The police’s accident report is a key piece of evidence if you decide to pursue a civil case against the negligent driver. Make sure you tell the police your version of what happened, as well as get the relevant information from the scene. This includes the negligent driver’s name and license number, as well as information from witnesses, like names and phone numbers. If you’re injured, ask someone to gather the information for you.

Once that’s done, get a comprehensive check-up and fully treat your injuries. After you’ve healed and are back up on your feet, make sure to keep copies of your medical reports. They’re used to determine the compensation amount for the damages sustained.

Personal Injury Cases

If you do intend to recover your damages from the negligent driver, you will file a personal injury claim. This is a claim you file with the defendant’s insurance company.  If the defendant is uninsured, you file the claim with your insurance company. A tort is any wrong that infringes on another person’s property, life, or freedom. In a biking accident, you’re likely the victim of a negligent tort, where the motorist did not take the care expected of drivers while driving.

There are four conditions that your accident must meet for you to prove negligence.

First, the driver must have had a duty to act carefully. This is easily provable using the  laws and rules that regulate transportation and vehicles.

Second,you need to prove that the driver disregarded their duties. Proving this requires your and witness testimonies.

Third, the breach of duty must have led to some kind of injury or damage. Your medical report is a key document in proving this.

Finally,you need to prove that the driver’s negligence caused these injuries. This requires a comparison between your pre- and post-accident medical records, as well as witness statements.

If you have suffered a personal injury, get in touch with an injury attorney to represent your case. Contact the Law Offices of Lisa Douglas for a personal injury lawyer in Little Rock, AR. Offering representation for other kinds of cases as well, such as social security disability and criminal cases.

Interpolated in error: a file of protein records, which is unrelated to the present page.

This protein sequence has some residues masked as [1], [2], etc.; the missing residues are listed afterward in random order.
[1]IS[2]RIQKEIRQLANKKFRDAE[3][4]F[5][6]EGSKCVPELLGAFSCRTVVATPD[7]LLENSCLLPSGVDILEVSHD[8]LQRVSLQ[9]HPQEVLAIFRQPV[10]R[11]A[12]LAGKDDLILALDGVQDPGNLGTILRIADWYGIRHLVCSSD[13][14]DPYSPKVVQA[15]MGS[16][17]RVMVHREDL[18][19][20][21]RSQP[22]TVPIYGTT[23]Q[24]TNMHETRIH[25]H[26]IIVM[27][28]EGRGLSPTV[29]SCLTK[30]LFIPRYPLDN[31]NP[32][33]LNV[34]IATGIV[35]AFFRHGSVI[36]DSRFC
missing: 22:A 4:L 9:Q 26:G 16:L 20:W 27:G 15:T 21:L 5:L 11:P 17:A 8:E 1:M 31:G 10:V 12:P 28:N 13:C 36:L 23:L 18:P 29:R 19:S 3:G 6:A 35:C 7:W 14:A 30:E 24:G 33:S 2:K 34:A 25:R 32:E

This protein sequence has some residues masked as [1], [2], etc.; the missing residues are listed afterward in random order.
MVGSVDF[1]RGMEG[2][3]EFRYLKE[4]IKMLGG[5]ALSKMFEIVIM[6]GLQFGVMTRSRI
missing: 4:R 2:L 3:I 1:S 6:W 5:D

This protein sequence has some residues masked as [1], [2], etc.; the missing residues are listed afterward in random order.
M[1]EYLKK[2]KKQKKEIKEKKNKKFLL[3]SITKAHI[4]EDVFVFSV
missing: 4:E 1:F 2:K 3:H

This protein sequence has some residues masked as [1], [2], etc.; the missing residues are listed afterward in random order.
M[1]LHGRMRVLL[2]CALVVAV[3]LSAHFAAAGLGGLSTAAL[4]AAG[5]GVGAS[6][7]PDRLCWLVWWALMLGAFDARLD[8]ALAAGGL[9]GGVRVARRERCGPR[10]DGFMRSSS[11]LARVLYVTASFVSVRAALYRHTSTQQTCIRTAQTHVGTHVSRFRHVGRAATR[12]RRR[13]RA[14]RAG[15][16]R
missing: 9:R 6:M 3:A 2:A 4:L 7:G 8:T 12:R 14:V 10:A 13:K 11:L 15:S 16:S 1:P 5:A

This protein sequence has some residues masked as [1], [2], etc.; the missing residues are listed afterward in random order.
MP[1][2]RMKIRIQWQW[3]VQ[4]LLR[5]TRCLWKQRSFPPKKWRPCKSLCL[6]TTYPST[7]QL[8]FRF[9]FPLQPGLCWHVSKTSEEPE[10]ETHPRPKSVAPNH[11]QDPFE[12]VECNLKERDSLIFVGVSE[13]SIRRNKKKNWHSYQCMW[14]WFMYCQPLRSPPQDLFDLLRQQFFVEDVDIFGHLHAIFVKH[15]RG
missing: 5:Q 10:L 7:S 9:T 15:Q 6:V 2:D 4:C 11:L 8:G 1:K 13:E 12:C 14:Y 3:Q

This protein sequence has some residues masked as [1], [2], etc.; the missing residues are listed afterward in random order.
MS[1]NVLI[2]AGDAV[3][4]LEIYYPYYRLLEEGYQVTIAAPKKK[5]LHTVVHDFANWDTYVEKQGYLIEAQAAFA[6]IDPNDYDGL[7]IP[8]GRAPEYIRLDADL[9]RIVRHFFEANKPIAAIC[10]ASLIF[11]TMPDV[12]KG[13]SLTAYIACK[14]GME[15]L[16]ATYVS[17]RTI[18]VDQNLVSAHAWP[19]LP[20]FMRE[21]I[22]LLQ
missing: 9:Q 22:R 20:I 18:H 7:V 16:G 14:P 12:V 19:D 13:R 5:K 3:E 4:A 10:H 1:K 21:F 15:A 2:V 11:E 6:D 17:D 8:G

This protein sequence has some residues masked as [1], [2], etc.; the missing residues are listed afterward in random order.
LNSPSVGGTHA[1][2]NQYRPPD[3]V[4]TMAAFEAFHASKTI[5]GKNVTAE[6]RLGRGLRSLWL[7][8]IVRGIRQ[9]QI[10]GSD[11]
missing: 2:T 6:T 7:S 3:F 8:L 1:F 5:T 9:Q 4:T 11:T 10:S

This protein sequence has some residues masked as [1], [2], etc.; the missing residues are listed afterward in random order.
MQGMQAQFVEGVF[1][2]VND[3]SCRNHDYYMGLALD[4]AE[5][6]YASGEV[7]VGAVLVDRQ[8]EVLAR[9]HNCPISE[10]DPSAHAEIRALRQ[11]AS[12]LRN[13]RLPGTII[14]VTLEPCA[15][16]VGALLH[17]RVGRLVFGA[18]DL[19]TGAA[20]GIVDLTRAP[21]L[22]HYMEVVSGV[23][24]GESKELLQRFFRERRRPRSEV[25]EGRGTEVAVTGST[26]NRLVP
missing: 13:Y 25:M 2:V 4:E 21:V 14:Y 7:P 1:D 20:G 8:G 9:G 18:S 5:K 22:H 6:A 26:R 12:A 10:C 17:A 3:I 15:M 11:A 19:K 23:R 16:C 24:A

Accidents Happen: 5 Reasons to be Extra Cautious as a Pedestrian

Driving a car requires a significant amount of focused attention on the road. Surprisingly, traveling as a pedestrian requires equal vigilance and focused attention.

Data gathered by the Centers for Disease Control and Prevention (CDC) estimates that 137,000 pedestrians were treated in the emergency room for nonfatal crash-related injuries in 2017. Considering the lack of protection, it makes sense that pedestrians are 1.5 times more likely to die in a car crash than occupants in the car.

Pedestrian injuries can be serious and costly

Source: wweek.com

Thousands of people experience serious injuries after being hit by a car. Some accept insurance settlements while others hire lawyers. The cost of medical treatment is high. However, injured pedestrians can recover a significant amount of compensation through a lawsuit as long as they don’t make any major mistakes that hinder winning their case.

As a pedestrian, you’re extremely vulnerable. Here’s why you need to be extra cautious about vehicles.

1. Even a minor crash can cause severe injuries or death

Source: augustalawyer.com

A minor car crash between two motor vehicles isn’t always devastating for anyone but the car. Even then, sometimes cars with heavy-duty bumpers barely see a scratch. When you’re a pedestrian, however, you won’t be so lucky.

Although a speeding car presents more danger, a car’s speed isn’t the only factor you need to watch out for. It’s possible to get hit by a car backing out of a parking space and be seriously injured or die. This is an especially dangerous scenario since some drivers don’t realize when they’ve hit someone. If a driver backs into you in a parking lot and continues to accelerate, you could be run over.

A car traveling 10mph in a parking lot is equally dangerous if they look away momentarily or don’t see you. They might hit you and continue driving before they realize what’s happened.

2. The cost of healing is high